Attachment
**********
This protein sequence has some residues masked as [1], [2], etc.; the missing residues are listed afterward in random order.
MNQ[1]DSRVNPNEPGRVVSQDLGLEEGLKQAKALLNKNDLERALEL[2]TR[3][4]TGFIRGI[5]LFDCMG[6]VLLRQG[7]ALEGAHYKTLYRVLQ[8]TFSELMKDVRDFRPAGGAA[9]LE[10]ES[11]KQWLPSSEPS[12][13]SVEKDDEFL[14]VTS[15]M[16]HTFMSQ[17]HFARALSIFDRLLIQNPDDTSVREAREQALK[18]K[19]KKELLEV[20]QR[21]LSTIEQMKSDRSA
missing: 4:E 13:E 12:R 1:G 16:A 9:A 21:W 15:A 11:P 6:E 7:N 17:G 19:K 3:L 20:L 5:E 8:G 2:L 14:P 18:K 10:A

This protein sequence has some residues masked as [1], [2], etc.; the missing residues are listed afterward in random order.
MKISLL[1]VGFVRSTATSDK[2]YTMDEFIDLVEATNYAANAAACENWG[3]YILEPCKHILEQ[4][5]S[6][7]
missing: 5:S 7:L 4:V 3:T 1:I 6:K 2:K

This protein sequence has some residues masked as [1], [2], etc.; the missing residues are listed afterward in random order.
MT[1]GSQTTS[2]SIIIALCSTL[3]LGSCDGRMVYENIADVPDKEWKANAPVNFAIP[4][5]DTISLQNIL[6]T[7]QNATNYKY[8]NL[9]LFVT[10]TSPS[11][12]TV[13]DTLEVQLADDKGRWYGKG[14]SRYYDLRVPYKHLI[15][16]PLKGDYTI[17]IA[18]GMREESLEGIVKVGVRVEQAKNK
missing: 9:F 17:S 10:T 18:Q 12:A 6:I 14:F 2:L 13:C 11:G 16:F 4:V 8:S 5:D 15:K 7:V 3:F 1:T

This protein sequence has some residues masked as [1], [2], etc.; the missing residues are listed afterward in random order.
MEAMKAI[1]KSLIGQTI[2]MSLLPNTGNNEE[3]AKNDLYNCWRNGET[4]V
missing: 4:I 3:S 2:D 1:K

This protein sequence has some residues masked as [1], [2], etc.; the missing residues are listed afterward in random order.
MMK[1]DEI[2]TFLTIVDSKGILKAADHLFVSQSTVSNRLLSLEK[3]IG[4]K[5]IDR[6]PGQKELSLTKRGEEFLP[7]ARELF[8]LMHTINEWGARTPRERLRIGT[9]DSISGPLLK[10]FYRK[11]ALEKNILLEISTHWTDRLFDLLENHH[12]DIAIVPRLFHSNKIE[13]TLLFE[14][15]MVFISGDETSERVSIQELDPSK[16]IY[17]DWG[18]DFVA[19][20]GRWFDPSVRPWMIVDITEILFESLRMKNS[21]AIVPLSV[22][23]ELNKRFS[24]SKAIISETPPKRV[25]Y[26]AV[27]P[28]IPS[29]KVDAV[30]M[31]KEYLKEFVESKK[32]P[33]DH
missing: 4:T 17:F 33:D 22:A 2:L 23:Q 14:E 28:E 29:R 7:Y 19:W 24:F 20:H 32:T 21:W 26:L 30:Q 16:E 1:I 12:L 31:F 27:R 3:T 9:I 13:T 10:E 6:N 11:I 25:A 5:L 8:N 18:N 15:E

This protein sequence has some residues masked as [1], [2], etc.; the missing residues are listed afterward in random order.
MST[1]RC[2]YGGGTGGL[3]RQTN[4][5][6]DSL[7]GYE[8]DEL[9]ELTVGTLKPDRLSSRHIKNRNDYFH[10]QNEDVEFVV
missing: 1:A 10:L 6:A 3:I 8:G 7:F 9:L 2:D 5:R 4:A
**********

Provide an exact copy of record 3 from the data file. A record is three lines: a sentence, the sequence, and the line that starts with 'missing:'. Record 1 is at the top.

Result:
This protein sequence has some residues masked as [1], [2], etc.; the missing residues are listed afterward in random order.
MT[1]GSQTTS[2]SIIIALCSTL[3]LGSCDGRMVYENIADVPDKEWKANAPVNFAIP[4][5]DTISLQNIL[6]T[7]QNATNYKY[8]NL[9]LFVT[10]TSPS[11][12]TV[13]DTLEVQLADDKGRWYGKG[14]SRYYDLRVPYKHLI[15][16]PLKGDYTI[17]IA[18]GMREESLEGIVKVGVRVEQAKNK
missing: 9:F 17:S 10:T 18:Q 12:A 6:I 14:F 2:L 13:C 11:G 16:F 4:V 8:S 5:D 15:K 7:V 3:F 1:T